When I was about 25 or 24 years old, I said, you know, there's more to life than just kind of just easing by and I had joined the Navy and everything. But I was never this gung-ho type of motivated person. Of course, I would go to work and go to the gym. But that was about it. I didn't care about bettering myself mentally, didn't care about getting better, really at all until I met Sara. And, you know, she's just as well put together woman from Ohio. She had her Bachelor's degree. She was a travel nurse making really good money, way better money than I was. And I never told her that I was in all this debt. But when I met her, came back to Sylvie, she moved in with me. And I was on night shift and I was the thing that turned me on to all of the entrepreneurial stuff was I watched this video and this 19 year old kid was doing like million and a half on Amazon or whatever I was like, “There's no reason I can't have that.”
So I started studying ways that I could get out of this debt: Amazon FBA, E-commerce, stock option, trading, everything except YouTube. And I tried all that stuff. This was 2018 throughout the year, you know, it started in like February, and then March, April, May, June. And Sara said, “Why don't you try?” Once you know, I think she said, “Why did you quit wasting your time with all that and just start posting YouTube videos,” which is what you know, I think I had like one or two videos on my channel at the time. I had created a deployment video back in 2017.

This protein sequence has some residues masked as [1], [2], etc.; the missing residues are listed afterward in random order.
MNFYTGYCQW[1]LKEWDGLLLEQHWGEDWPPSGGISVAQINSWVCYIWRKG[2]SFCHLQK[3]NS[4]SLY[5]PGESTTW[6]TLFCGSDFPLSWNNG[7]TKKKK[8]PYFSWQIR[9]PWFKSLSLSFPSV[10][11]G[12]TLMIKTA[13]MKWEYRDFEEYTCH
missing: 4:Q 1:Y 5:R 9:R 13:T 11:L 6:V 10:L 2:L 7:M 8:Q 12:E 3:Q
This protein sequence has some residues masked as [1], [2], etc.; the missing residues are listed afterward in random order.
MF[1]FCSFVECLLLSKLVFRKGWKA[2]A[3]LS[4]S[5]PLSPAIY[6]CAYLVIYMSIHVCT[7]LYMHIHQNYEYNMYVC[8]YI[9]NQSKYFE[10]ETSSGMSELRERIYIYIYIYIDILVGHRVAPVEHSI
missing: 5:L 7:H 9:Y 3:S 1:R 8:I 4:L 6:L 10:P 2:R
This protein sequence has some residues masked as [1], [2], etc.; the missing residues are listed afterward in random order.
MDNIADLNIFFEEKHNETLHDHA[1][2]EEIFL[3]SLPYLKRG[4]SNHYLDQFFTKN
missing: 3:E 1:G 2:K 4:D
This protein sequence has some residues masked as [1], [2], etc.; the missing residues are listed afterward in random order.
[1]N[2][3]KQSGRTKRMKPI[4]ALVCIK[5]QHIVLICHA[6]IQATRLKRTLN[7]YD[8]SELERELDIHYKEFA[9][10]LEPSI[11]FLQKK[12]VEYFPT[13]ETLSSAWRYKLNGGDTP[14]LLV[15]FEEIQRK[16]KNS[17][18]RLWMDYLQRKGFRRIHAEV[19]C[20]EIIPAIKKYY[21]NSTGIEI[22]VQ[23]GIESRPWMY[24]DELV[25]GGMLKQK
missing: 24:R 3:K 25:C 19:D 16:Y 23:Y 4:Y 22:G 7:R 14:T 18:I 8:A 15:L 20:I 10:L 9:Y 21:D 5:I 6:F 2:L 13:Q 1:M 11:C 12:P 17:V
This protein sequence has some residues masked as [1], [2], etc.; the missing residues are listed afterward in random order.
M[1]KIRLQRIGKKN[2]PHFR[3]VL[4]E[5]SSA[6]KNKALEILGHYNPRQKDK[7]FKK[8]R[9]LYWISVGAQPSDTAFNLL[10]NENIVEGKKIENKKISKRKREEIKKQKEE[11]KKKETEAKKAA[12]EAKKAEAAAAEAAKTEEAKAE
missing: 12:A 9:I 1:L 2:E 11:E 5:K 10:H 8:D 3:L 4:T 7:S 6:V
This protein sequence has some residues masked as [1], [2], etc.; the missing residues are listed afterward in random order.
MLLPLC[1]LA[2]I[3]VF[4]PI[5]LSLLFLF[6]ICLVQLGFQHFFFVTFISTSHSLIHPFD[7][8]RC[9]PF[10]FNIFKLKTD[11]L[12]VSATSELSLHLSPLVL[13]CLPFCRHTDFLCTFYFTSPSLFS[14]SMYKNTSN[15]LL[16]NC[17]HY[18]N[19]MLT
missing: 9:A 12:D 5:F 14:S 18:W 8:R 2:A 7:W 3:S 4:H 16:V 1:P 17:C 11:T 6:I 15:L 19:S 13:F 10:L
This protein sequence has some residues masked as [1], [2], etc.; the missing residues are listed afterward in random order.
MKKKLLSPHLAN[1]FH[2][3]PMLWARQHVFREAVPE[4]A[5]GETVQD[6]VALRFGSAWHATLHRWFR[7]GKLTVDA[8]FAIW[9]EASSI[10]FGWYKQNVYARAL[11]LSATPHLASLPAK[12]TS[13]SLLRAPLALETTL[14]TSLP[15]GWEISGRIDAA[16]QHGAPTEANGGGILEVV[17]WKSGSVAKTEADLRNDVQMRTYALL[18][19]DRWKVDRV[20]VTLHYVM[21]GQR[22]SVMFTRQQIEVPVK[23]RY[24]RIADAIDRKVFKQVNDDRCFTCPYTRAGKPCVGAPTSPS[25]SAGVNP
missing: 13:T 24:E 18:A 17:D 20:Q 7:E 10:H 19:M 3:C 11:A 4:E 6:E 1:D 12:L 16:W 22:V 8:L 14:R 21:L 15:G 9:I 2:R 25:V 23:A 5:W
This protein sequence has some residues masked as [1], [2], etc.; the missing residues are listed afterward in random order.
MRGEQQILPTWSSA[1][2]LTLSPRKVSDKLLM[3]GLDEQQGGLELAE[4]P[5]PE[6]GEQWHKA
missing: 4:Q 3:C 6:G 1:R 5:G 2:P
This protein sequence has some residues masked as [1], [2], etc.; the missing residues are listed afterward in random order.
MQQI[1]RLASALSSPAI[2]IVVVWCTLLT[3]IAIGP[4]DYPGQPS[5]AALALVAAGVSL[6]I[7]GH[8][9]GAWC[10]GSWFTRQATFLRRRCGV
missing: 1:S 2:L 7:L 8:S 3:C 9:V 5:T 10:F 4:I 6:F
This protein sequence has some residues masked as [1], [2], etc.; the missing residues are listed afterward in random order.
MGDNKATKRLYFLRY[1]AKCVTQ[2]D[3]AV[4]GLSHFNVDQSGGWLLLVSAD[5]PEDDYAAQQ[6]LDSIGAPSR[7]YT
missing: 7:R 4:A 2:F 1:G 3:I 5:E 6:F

And that's what led to the success is I just enjoyed doing it. I didn't care how much money I'd made. I didn't care, you know, if I was earning or not. I just really enjoyed posting YouTube videos. So that's how I started. I just would think of topics, how to join the Navy, why you should join the Navy, day in the life, you know, fitness, chest day, fitness and military. It was my life. It was everything that I did. And I started learning the editing softwares again and cameras and just started filming and making videos.
And it wasn't until a few months later that I got my first paycheck by the end of the year. I think it was like 30 bucks or like 13 bucks or something like that. I never saw it as a viable source of income. Until the next year 2019, May. I made a video titled Miss Bikini Olympia attempts the Navy Physical Readiness test. It was just a friend of mine. I'd filmed videos for her before. I said, “Hey, let's make a YouTube video,” invited her out and I conducted the PRT with her. And the video posted it, regular performance. It got like, you know, 1000 views or whatnot.